[892] SNP Microarray Analysis Assists with Diagnosis of Renal Epithelial Tumors

Heidi H Hamilton, Anne M McDermott, M Timothy Smith, Daynna J Wolff. Medical University of South Carolina, Charleston, SC

Background: The histologic overlap and immunohistochemical variability of renal epithelial tumors makes classification and diagnosis difficult. With significant prognostic and treatment implications, efforts to make the proper diagnosis are necessary. SNP microarray analysis has been proposed to be an ancillary study for the classification of renal epithelial tumors; however, its practical use in the day-to-day clinical setting as a supplementary tool has not been explored.
Design: All surgical pathology cases that were classified histologically as subtypes of renal epithelial tumors and had concurrent SNP microarray were retrospectively reviewed to correlate tumor morphology, immunohistochemical characteristics, and SNP microarray results.
Results: Of the forty-one cases reviewed, thirty-three (80%) had concordant histologic and microarray results. Three cases were unclassifiable by microarray due to unique chromosomal abnormalities. Five of the forty-one cases (12%) had discordant microarray and histologic diagnoses. One discordant case was diagnosed histologically as renal cell carcinoma with clear cell and papillary features while the microarray result was consistent with papillary renal cell carcinoma. One case was originally diagnosed as clear cell renal cell carcinoma based solely on morphology; however, following review of the microarray results, immunohistochemical stains were performed, and the histologic diagnosis was changed to chromophobe renal cell carcinoma. Three cases were consistent with oncocytoma by SNP microarray but were diagnosed as a subtype of renal cell carcinoma based on morphology, immunohistochemistry, and the potential impact that the diagnosis had on patient follow-up.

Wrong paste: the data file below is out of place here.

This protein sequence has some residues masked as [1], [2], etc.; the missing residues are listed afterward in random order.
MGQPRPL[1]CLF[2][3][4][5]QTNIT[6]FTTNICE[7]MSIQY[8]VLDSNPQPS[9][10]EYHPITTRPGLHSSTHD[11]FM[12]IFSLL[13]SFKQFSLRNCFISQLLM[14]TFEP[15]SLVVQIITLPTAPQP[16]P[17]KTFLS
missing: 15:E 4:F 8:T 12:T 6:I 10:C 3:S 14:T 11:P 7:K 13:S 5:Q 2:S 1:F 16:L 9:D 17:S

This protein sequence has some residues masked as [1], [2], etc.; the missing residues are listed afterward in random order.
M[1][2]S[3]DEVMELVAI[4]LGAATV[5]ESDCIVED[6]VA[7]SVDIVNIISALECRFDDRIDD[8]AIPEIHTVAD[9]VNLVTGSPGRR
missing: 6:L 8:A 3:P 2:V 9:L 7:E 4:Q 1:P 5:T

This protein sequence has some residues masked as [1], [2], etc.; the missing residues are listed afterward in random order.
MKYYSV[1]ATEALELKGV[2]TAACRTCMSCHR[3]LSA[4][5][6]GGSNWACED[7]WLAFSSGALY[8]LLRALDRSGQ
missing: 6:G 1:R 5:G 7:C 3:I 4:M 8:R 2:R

Conclusions: With confusing and sometimes overlapping morphology among the renal epithelial tumors, SNP microarray can be used in routine clinical care as an ancillary study in the classification of these neoplasms. At our institution, the diagnosis of renal epithelial tumors is influenced by but not dependent on the concurrent microarray results. Although the final diagnosis was not consistently altered, microarray results prompted further consideration with confirmatory studies such as immunohistochemistry as well as provoked additional communication with the clinicians to provide the best patient care.
Category: Genitourinary (including renal tumors)

Monday, March 4, 2013 1:00 PM

Poster Session II # 166, Monday Afternoon


Close Window